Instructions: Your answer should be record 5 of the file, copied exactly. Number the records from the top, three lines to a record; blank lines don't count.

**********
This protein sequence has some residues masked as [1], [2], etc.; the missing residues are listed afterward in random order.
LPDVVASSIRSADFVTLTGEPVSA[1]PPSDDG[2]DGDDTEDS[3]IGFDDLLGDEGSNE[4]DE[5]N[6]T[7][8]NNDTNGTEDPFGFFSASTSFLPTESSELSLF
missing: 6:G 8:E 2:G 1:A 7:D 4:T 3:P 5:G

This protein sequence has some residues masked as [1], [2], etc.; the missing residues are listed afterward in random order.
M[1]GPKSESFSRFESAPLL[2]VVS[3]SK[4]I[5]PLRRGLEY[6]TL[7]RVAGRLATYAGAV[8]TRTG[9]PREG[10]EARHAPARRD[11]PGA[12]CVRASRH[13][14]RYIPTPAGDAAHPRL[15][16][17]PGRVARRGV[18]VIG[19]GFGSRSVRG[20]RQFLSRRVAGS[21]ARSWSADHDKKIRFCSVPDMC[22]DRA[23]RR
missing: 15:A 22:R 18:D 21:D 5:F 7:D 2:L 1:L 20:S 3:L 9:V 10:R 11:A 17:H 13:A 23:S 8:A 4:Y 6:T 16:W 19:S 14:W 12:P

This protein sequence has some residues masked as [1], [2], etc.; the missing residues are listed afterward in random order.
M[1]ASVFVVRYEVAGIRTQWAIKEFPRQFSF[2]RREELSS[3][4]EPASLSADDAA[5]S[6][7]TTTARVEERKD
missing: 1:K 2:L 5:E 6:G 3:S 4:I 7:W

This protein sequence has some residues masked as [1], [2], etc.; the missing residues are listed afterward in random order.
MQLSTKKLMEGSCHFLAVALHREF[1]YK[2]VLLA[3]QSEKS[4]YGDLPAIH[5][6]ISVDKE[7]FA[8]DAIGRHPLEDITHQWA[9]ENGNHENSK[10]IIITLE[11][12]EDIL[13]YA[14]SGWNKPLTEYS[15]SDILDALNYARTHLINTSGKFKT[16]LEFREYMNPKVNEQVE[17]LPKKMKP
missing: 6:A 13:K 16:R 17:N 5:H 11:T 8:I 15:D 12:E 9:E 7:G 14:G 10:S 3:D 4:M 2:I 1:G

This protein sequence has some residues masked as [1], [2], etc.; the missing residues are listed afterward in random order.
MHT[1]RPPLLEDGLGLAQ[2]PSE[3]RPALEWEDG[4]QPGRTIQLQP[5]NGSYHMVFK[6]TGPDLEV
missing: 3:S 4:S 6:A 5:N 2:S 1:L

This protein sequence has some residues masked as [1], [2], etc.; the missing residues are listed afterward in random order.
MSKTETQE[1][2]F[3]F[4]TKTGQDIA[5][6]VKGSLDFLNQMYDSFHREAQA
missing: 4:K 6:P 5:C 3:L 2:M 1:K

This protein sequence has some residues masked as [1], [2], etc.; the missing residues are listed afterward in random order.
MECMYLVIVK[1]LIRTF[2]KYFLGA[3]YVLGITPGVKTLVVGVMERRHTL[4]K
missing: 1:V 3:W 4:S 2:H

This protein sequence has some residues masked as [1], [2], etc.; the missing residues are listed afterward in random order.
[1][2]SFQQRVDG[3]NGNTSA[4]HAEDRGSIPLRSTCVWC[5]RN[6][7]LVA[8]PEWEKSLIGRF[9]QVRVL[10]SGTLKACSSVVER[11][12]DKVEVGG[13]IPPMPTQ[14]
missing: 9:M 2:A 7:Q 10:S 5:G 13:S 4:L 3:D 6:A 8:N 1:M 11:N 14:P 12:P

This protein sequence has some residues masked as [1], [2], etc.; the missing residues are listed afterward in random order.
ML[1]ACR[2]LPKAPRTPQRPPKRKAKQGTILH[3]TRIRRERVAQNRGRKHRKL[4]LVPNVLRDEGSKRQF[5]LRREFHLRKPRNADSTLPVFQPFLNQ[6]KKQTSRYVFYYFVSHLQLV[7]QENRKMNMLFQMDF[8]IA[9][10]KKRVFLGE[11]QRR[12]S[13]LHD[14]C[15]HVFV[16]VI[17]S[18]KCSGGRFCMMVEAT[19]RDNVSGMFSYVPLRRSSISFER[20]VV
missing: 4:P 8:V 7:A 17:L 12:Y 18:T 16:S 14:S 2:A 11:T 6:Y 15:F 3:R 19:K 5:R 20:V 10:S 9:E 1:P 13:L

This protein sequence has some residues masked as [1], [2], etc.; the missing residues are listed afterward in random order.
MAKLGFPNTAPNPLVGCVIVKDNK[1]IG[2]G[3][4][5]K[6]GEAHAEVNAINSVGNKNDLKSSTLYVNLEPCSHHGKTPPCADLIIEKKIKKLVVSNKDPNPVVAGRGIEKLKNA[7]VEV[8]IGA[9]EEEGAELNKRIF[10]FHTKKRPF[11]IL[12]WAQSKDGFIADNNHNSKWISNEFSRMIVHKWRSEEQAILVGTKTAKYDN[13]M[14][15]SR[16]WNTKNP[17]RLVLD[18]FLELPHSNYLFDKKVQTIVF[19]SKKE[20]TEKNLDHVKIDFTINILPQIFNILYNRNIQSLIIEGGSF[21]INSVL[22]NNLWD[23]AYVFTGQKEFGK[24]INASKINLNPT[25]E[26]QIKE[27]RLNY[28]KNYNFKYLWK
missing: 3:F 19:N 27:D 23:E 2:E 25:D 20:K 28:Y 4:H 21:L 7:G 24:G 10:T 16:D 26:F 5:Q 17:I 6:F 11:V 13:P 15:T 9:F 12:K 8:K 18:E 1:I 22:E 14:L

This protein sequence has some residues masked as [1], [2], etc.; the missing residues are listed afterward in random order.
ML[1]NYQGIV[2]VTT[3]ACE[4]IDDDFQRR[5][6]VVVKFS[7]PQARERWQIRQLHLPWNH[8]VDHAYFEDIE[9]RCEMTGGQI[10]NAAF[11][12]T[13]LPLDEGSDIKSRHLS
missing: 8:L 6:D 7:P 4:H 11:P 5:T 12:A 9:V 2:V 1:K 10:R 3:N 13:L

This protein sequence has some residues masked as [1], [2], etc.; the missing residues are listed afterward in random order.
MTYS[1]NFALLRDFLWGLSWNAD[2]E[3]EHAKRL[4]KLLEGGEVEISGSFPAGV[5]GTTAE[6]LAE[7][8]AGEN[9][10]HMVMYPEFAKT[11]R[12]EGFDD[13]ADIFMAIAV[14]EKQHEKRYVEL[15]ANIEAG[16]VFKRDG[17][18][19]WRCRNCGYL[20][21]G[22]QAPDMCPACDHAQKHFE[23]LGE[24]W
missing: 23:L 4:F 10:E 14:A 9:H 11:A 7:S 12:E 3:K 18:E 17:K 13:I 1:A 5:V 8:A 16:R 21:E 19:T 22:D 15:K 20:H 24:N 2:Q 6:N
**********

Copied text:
This protein sequence has some residues masked as [1], [2], etc.; the missing residues are listed afterward in random order.
MHT[1]RPPLLEDGLGLAQ[2]PSE[3]RPALEWEDG[4]QPGRTIQLQP[5]NGSYHMVFK[6]TGPDLEV
missing: 3:S 4:S 6:A 5:N 2:S 1:L